Wednesday, January 6, 2010

In Love With Her Genius

Three girls and three women (over 21, you see) have broken my heart, and two of those heartbreaks weren’t romantic. One of the girls was my daughter, who stopped speaking to me in 2002, and one of the women Ms. Wendy Lucas, whose obscurity confirms that we don’t live in a fair world. In a fair world, Wendy Lucas would, at the very least, be making specials for HBO. In an even fairer one, she’d be Sandra Bullock or Kate Hudson or Kathy Griffin.

My last year in Los Angeles, I read the Playboy interview with Robin Williams in which he confided that making a roomful of people laugh was better than sex. By the standards of the day, I’d grown scandalously long in the tooth for rock and roll, and resolved that my future may have lain in making roomfuls of people laugh. I recruited two fellow members of the Dialects for Actors extension class I was taking, because linguistics fascinate me, at UCLA, wrote a bunch of sketches, and found that I really enjoyed that kind of performing and that kind of writing. It was like music in that everybody had a specific part to play, and we all had to listen to one another. It was unlike music in that audiences seemed friendlier to those trying to make them laugh than to those trying to wow them with their sexual charisma.

My first marriage didn’t survive the diaspora to northern California. I moved down to San Francisco, felt that old familiar isolated, alienated feeling that’s been my most faithful companion, and, as much to try to make a couple of friends as anything else, put together another trio. I briefly tried standup (in a conceptual, Andy Kaufman-esque way, going on stage as The Rev. Billy Pulpit), but found I didn’t enjoy it as much. I resolved to write a revue that, in addition to the sketches I was writing in profusion now, incorporated several of the wry songs I’d written over the years, such as (Everywhere You Look) It’s Yom Kippur. Envisioning a five-person company this time, with three women singing and dancing when they weren’t acting, I recruited the guy who’d played Roosevelt to my Churchill in a San Francisco City College staged reading of something whose title I’ve forgotten, and then went looking for some gals.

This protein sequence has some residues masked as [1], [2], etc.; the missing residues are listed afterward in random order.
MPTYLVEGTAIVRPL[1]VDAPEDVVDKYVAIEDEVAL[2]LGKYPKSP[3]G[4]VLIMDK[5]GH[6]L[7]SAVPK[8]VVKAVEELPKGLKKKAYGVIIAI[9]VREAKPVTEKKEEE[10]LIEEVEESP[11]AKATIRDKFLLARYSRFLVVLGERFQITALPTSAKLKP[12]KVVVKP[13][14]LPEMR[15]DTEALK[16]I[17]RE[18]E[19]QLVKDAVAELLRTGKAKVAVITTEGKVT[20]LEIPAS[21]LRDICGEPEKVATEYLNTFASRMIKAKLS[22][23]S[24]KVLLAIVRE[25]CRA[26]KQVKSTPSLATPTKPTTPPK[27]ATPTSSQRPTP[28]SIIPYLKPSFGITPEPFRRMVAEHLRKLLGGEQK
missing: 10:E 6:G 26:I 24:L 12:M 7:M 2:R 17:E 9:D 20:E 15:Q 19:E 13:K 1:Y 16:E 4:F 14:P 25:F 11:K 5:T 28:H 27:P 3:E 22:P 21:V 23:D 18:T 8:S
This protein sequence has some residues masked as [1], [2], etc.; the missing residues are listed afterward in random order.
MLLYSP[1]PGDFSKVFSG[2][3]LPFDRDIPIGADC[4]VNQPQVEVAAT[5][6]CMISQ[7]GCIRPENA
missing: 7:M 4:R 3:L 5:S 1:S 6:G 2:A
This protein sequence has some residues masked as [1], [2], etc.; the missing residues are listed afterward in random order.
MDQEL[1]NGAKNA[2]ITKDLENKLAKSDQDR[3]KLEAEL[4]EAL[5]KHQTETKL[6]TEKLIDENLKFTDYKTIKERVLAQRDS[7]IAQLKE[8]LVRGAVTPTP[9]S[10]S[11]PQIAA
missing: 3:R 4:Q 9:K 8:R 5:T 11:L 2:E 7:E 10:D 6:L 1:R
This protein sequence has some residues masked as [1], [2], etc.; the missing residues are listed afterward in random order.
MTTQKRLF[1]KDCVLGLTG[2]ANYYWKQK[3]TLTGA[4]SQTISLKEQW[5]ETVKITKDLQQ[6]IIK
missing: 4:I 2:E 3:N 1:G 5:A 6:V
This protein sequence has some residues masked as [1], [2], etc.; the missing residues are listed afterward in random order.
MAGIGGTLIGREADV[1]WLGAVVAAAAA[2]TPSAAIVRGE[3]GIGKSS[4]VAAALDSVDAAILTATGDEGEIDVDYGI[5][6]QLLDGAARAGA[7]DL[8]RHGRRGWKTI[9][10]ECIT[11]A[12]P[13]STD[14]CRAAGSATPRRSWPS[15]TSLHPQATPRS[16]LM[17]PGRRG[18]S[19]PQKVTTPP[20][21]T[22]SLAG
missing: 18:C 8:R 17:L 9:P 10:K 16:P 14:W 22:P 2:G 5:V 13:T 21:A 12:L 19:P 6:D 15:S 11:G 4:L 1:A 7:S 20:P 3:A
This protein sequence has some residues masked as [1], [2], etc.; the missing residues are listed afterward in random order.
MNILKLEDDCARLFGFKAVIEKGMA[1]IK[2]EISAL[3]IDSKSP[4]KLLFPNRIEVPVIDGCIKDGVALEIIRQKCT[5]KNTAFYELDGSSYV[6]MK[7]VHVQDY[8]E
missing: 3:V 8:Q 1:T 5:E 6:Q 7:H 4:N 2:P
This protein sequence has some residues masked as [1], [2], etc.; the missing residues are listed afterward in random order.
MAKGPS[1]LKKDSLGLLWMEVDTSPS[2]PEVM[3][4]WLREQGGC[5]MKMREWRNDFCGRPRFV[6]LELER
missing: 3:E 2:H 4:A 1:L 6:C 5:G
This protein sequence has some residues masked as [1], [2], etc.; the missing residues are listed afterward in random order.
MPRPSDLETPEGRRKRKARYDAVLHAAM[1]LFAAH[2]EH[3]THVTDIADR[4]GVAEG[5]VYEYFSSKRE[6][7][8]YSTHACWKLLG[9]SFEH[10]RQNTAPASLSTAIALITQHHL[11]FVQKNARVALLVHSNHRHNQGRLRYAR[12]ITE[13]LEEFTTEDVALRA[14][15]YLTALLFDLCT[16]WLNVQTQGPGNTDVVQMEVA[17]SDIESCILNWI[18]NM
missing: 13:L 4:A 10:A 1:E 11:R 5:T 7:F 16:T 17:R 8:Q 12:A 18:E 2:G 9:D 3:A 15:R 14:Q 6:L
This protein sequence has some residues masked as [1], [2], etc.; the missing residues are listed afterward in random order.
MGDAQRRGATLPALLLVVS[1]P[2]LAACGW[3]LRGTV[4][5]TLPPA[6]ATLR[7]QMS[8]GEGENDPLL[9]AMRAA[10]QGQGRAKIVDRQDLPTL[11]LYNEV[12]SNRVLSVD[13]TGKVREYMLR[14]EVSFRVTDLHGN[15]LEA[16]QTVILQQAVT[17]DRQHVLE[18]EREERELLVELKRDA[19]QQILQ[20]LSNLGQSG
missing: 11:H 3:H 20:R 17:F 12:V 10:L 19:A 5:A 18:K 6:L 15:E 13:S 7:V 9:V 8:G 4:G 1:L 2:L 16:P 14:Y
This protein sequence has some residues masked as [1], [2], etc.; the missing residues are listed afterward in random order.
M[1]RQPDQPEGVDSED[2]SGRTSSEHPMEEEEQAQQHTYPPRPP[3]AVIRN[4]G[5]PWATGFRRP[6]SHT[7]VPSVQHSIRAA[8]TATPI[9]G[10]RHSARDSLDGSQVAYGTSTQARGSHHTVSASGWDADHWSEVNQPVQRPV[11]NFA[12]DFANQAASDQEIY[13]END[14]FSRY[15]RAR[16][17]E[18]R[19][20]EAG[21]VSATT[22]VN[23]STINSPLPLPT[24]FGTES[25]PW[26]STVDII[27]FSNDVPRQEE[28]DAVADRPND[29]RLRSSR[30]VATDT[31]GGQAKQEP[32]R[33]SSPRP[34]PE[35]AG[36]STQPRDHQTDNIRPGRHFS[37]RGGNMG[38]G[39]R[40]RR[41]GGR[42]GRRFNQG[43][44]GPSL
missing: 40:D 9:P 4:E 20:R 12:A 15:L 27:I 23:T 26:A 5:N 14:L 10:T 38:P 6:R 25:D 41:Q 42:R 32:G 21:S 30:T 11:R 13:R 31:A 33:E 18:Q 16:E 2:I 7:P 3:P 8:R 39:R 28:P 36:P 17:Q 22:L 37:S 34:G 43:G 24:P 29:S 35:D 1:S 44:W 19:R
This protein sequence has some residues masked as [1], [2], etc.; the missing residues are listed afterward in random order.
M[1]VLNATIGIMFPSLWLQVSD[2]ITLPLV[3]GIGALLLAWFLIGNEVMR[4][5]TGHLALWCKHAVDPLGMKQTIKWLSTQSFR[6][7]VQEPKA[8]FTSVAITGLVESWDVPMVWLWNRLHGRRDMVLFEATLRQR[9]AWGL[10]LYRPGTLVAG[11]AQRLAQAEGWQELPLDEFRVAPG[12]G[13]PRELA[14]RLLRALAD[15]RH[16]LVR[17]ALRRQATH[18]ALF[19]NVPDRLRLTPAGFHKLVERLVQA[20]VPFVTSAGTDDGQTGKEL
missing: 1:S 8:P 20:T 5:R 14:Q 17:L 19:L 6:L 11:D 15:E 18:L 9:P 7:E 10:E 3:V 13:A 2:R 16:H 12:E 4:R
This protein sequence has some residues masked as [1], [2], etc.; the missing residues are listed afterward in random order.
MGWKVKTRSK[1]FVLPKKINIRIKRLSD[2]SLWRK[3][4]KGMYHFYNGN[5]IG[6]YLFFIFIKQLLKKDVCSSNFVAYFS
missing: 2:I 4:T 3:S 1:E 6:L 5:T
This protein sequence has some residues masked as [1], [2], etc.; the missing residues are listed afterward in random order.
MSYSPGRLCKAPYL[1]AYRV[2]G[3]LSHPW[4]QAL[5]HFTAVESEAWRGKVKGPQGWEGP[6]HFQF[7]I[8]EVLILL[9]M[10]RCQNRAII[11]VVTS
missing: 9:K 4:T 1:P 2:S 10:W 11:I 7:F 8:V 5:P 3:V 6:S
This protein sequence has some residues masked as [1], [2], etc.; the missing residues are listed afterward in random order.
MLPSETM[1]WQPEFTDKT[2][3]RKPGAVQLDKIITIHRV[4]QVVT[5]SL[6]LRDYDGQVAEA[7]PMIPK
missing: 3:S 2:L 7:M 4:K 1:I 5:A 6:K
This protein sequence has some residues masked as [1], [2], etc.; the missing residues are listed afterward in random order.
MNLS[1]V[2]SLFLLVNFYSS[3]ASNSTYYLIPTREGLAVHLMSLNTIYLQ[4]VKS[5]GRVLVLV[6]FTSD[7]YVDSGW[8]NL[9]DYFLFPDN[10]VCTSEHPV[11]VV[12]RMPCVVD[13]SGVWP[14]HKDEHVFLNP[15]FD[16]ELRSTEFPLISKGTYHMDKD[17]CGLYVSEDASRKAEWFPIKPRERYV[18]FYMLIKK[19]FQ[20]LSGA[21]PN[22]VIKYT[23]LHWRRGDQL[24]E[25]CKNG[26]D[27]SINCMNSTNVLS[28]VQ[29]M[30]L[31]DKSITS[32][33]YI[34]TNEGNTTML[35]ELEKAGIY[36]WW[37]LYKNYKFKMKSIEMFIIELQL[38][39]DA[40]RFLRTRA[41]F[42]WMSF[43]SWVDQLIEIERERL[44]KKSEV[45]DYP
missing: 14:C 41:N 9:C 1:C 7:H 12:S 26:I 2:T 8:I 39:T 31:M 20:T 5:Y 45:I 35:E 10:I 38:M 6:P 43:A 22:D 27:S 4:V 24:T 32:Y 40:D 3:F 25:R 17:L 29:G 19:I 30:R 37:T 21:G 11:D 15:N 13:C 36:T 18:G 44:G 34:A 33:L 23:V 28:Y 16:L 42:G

Auditions consisted of cold (that is, unprepared) readings of several of my sketches. My character-driven sketches, mostly about the ways in which people hurt and embarrass one another, are written to be played perfectly straight; I’ve always told my actors that they should leave it to the audience to recognize the situations as absurd, but to have no inkling themselves. Wendy Lucas got this immediately. Her characters were vivid and credible, and from about the third line she read in the first sketch, I had to bite my lip to keep from blurting, “Never leave me!”

I came to understand that she’d auditioned to be in an apparently highly rated sketch comedy show that’s an Arizona State University institution and quickly become its artistic director or something. When she agreed to be in my little company, which I decided on a whim to call The Spandex Amazons, it was as though the dreary seaside neighborhood in which I lived with the San Francisco Zoo’s koala keeper was suddenly drenched in buttery sunshine.

We did a show at a little South-of-Market hole-in-the-wall called the Bindlestiff Theater. Because it was July, I called it The Spandex Amazons’ Xmas Spectacular, and had Nat King Cole crooning about chestnuts roasting on open fires when people came in. Being on stage with Wendy Lucas made me a 50 percent better actor instantly in the same way that most of the 2004 Cleveland Cavaliers would probably have told you that being on the same court with LeBron James made them better basketball players. Being around greatness makes you want to be great too.